To summarize, state and local DB pension plans provide taxpayers an excellent “bang for the buck.” DB plans possess several sources of economic efficiencies when it comes to delivering retirement benefits. They combine the effects of lower fees, professional management, more sophisticated diversification strategies, and risk pooling. Actuaries have determined that DB plans are much more efficient than DC plans and that they provide retirement benefits at a far lower cost (Fuerst 2004; Waring and Siegel 2007). Thus, to the extent that public retirement systems are supported (at least partially) by taxpayer funds, a DB plan design for state and local retirement systems supports the goal of fiscal responsibility.
My review of the economic evidence on state and local DB plans tells the story of a thriving, well-designed system. State and local DB pension plans have been remarkably successful in providing adequate benefits to public sector retirees in a sustainable and efficient manner. Their proven performance makes these plans a model to emulate.
DB plans in the public sector incorporate the features policymakers should look for in successful retirement systems: broad-based coverage, secure money for retirement, portability, shared financing, lifetime benefits with spousal and disability protections, professional management of assets, and low costs and fees.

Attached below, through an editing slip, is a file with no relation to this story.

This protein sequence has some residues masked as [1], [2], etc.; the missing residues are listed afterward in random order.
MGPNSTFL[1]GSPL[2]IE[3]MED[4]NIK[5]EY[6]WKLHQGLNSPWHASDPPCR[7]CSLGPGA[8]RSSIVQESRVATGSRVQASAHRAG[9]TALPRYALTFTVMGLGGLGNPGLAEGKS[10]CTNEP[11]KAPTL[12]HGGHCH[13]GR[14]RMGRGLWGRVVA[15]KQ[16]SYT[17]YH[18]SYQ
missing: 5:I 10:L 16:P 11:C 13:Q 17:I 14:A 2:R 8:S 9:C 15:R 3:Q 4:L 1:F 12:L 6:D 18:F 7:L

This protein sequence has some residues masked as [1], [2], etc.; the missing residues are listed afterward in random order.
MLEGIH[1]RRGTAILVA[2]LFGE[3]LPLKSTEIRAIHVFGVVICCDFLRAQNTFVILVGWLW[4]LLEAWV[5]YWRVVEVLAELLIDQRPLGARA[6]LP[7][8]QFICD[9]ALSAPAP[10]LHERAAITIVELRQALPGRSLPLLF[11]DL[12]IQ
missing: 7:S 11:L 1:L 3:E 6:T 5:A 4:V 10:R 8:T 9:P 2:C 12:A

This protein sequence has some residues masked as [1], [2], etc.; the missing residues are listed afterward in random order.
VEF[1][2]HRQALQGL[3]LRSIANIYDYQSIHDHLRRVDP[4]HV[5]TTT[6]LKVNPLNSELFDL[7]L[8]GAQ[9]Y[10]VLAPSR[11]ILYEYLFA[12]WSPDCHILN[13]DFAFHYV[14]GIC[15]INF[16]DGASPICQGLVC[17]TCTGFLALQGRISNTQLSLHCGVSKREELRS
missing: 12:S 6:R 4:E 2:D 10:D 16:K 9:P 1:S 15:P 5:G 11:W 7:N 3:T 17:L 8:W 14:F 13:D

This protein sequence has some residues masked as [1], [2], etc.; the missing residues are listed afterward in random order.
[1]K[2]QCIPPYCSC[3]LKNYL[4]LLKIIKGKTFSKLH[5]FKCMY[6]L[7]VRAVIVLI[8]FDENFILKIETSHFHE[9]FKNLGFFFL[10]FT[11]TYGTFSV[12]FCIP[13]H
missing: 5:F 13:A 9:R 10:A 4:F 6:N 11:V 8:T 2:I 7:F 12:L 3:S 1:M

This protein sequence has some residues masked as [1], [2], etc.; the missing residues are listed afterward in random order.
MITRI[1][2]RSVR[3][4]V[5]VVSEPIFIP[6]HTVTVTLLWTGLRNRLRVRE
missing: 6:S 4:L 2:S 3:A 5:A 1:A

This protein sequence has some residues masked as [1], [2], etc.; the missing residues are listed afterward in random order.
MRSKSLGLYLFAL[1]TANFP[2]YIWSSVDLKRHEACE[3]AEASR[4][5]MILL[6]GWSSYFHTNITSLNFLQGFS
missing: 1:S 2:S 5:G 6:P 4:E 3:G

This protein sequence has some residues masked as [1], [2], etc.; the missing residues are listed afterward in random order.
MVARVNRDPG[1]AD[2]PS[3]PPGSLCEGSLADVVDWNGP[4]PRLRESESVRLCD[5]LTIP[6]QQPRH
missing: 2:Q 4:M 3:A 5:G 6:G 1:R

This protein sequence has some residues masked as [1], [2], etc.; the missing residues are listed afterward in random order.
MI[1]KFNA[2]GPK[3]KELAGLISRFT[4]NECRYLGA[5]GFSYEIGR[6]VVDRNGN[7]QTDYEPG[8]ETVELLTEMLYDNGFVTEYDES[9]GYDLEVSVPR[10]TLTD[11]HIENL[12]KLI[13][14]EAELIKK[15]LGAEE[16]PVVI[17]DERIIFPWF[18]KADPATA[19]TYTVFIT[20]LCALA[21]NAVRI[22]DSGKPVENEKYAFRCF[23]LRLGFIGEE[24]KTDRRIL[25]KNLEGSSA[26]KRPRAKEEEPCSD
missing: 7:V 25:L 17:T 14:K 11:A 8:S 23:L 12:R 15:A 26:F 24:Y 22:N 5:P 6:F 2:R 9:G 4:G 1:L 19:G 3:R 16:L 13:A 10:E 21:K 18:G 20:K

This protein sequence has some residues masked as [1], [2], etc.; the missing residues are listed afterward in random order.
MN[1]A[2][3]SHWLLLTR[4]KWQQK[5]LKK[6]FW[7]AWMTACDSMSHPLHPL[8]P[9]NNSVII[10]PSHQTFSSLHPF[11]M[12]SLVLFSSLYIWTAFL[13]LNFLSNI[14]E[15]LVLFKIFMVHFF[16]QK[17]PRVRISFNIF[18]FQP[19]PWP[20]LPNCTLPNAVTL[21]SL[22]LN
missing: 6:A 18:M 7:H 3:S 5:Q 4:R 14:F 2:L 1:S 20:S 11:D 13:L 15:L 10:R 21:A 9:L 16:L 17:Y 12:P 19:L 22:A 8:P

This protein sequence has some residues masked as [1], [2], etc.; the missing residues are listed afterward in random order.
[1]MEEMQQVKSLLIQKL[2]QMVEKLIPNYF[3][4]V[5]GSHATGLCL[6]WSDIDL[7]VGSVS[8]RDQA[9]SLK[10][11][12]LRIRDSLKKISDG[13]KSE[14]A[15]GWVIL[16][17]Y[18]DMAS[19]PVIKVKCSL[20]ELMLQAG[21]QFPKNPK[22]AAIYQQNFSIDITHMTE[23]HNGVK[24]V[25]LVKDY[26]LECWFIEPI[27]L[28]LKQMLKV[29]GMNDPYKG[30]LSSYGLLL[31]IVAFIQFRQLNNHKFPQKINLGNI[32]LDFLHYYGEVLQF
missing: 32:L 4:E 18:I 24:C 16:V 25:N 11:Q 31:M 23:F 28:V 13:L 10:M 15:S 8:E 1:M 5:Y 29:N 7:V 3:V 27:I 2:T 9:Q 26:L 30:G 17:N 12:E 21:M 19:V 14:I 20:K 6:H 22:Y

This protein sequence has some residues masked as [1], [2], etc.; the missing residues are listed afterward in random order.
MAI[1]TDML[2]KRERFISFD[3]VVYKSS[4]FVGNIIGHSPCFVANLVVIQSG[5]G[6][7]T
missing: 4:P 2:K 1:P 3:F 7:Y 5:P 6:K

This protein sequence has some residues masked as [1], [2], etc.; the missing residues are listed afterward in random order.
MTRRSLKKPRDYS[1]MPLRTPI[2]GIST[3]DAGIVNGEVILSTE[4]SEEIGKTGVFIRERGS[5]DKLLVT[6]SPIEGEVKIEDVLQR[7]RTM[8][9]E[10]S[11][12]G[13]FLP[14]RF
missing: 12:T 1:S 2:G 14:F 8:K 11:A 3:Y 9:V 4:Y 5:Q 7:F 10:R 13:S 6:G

Public sector DB plans have been highly successful in ensuring that the millions of middle-class Americans who work in service to the public have the resources they need to take care of their own needs in retirement. They provide modest benefits that retirees can count on to last as long as they do.
And public DB plans serve taxpayers and public employees alike with their cost-effective structure. The sustainability and efficiency of public sector DB plans hinge on the pooling of assets and risks. By pooling assets, DB plans can benefit from professional management which drives down costs and enhances return. By pooling longevity risks, DB plans reduce the cost of providing retirement benefits even further.
The lessons that we can learn from the experience of DB plans in the public sector can and should be applied to private sector retirement savings. This is particularly true for the design of DC plans. Much is already done in this way to make saving in these plans more automatic, increase its coverage, and secure its assets. In the end, though, much of what public sector DB plans can offer will be hard or impossible to recreate in the DC setting. For instance, mortality risk will likely remain a feature of DC plans for the foreseeable future. Hence, policymakers should help strengthen existing DB plans, in the private and public sector. Against the backdrop of widespread and rising retirement income insecurity, models of strong retirement security are rare and yet desperately needed.